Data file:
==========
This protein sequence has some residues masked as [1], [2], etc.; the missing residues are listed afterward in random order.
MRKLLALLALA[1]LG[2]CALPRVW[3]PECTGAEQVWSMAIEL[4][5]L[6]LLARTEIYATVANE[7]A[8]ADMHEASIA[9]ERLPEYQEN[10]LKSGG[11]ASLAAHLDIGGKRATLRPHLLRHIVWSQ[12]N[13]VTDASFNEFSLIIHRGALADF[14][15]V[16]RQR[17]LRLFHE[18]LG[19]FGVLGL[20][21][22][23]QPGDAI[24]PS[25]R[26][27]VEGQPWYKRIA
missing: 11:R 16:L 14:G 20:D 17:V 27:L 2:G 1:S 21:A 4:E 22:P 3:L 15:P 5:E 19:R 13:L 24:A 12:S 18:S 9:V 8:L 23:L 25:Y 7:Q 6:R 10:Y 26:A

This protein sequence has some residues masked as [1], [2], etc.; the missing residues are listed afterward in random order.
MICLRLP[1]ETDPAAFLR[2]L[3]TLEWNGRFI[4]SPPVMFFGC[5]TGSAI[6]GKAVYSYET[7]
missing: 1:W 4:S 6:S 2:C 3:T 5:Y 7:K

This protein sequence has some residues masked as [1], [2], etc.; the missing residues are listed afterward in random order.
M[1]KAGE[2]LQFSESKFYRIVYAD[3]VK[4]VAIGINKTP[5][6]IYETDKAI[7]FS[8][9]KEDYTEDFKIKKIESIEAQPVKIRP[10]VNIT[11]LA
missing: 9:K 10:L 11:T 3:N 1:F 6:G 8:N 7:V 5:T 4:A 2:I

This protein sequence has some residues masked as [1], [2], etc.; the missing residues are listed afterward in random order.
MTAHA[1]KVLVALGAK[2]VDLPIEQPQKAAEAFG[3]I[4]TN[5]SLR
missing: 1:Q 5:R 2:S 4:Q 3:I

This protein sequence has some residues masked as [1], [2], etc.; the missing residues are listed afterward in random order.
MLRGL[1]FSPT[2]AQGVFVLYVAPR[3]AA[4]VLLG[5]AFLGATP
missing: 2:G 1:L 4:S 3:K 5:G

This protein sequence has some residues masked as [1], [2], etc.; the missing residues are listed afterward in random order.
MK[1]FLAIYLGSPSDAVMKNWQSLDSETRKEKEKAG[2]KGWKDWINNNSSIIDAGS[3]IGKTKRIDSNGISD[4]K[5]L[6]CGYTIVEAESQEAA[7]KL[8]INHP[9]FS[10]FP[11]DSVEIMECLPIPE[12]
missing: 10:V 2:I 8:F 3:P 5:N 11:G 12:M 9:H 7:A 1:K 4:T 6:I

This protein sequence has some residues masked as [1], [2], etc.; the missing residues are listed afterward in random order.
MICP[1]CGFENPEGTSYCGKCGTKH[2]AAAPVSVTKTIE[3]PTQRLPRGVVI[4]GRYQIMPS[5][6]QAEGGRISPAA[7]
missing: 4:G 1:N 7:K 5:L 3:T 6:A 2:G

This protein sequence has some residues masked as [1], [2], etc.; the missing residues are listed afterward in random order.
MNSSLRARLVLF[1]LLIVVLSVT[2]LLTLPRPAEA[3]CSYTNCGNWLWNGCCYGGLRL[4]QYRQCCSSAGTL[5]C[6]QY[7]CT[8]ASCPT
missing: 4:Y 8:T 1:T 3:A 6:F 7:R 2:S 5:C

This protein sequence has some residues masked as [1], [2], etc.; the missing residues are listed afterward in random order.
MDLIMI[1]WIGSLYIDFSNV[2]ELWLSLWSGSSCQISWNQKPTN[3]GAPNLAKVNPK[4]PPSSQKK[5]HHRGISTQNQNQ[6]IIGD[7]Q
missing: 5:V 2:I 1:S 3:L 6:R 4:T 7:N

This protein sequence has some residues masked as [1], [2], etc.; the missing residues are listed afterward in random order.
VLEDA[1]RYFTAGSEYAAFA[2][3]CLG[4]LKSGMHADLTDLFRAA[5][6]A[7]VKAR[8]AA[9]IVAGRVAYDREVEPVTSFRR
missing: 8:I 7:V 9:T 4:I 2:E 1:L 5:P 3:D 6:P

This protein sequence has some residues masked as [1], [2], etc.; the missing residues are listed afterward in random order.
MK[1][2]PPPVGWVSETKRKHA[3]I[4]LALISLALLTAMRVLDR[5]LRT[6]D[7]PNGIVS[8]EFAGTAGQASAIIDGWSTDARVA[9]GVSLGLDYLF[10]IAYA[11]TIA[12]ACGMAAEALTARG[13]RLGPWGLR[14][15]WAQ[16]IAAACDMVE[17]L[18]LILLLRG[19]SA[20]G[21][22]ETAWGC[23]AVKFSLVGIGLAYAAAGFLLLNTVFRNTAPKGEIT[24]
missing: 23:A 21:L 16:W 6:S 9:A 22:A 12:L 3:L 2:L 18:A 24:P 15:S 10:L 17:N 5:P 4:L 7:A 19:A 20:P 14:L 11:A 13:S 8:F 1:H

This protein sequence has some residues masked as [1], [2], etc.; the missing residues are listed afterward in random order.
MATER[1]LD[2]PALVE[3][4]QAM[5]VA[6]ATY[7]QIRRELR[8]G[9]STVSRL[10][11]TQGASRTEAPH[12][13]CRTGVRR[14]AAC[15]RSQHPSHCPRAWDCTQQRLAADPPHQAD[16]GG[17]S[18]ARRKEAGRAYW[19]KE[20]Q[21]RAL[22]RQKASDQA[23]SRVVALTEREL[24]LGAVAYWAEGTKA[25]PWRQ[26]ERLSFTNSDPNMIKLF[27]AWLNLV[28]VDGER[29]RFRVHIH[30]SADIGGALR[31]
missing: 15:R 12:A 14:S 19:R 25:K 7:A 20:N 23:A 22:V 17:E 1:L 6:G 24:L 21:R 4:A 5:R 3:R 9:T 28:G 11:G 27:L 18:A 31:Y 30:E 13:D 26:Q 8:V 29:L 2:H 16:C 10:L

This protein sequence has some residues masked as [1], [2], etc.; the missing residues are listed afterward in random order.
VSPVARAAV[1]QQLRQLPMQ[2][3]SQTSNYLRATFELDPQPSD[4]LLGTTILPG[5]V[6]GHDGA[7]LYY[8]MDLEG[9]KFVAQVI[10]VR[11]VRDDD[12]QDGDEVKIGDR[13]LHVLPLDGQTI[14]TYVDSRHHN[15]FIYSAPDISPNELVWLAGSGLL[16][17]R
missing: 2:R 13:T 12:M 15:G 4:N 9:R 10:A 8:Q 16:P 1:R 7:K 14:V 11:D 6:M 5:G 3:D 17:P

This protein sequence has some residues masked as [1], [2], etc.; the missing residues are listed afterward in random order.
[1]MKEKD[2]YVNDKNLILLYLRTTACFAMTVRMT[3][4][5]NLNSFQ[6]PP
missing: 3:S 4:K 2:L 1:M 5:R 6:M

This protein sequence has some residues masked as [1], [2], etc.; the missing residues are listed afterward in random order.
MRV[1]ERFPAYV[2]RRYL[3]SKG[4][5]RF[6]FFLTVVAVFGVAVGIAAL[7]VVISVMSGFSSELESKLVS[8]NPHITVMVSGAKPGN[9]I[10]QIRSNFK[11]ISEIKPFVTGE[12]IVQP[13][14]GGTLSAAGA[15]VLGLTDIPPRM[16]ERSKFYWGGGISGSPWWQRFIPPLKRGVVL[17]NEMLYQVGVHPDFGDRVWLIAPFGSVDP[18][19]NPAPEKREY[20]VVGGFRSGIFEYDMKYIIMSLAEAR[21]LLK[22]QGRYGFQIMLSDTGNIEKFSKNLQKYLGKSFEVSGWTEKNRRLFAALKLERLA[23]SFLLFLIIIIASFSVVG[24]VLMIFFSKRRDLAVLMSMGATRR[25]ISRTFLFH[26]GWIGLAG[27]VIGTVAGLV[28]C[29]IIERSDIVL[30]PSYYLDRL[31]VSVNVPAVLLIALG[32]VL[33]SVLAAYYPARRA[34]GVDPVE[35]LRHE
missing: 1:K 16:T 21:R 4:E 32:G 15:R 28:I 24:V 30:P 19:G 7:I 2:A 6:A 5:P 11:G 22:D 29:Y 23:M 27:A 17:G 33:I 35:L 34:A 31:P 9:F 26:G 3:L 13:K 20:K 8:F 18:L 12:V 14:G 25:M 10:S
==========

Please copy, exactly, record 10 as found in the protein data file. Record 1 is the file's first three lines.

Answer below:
This protein sequence has some residues masked as [1], [2], etc.; the missing residues are listed afterward in random order.
VLEDA[1]RYFTAGSEYAAFA[2][3]CLG[4]LKSGMHADLTDLFRAA[5][6]A[7]VKAR[8]AA[9]IVAGRVAYDREVEPVTSFRR
missing: 8:I 7:V 9:T 4:I 2:E 1:L 5:P 3:D 6:P